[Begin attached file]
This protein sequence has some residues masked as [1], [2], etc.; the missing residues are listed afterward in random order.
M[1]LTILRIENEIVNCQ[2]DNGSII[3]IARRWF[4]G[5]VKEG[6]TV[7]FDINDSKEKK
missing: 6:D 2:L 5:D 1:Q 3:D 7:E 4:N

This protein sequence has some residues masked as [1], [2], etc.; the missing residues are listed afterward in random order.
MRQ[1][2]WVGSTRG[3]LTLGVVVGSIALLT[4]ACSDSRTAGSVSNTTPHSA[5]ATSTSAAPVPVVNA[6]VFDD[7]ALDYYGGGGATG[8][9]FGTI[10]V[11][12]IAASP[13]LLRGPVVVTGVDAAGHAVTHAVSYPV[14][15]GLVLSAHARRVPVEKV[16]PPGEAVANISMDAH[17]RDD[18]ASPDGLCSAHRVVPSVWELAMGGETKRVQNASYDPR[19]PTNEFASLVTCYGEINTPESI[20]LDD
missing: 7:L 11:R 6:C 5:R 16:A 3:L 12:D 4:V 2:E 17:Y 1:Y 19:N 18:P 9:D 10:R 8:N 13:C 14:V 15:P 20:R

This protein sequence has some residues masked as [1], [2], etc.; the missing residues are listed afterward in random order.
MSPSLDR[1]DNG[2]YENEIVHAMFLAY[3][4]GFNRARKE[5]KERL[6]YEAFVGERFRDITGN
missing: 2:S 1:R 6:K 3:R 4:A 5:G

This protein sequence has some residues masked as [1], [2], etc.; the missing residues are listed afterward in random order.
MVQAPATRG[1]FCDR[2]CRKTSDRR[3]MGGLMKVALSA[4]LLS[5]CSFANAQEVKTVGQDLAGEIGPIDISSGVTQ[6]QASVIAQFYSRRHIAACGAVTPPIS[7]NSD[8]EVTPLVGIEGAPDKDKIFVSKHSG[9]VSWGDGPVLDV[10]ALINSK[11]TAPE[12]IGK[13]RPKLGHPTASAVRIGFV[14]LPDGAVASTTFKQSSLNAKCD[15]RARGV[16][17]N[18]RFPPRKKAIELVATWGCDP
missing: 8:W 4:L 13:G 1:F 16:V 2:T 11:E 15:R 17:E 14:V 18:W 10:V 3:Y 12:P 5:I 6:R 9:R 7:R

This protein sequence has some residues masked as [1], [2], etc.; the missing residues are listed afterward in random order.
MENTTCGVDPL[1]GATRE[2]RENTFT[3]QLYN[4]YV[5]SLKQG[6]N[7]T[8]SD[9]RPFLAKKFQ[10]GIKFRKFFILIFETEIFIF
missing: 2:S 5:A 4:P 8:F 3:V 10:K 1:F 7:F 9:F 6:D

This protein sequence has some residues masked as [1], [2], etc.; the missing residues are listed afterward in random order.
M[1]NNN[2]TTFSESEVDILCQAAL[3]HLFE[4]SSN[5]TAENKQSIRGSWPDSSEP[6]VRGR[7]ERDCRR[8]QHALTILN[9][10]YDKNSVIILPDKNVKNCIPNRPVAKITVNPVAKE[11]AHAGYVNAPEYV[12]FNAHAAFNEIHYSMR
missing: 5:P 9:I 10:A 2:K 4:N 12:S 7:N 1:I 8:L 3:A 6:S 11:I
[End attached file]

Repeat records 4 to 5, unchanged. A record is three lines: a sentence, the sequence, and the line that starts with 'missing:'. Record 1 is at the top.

This protein sequence has some residues masked as [1], [2], etc.; the missing residues are listed afterward in random order.
MVQAPATRG[1]FCDR[2]CRKTSDRR[3]MGGLMKVALSA[4]LLS[5]CSFANAQEVKTVGQDLAGEIGPIDISSGVTQ[6]QASVIAQFYSRRHIAACGAVTPPIS[7]NSD[8]EVTPLVGIEGAPDKDKIFVSKHSG[9]VSWGDGPVLDV[10]ALINSK[11]TAPE[12]IGK[13]RPKLGHPTASAVRIGFV[14]LPDGAVASTTFKQSSLNAKCD[15]RARGV[16][17]N[18]RFPPRKKAIELVATWGCDP
missing: 8:W 4:L 13:G 1:F 16:V 2:T 11:E 15:R 17:E 14:V 18:W 10:V 3:Y 12:P 5:I 6:R 9:R 7:R

This protein sequence has some residues masked as [1], [2], etc.; the missing residues are listed afterward in random order.
MENTTCGVDPL[1]GATRE[2]RENTFT[3]QLYN[4]YV[5]SLKQG[6]N[7]T[8]SD[9]RPFLAKKFQ[10]GIKFRKFFILIFETEIFIF
missing: 2:S 5:A 4:P 8:F 3:V 10:K 1:F 7:F 9:F 6:D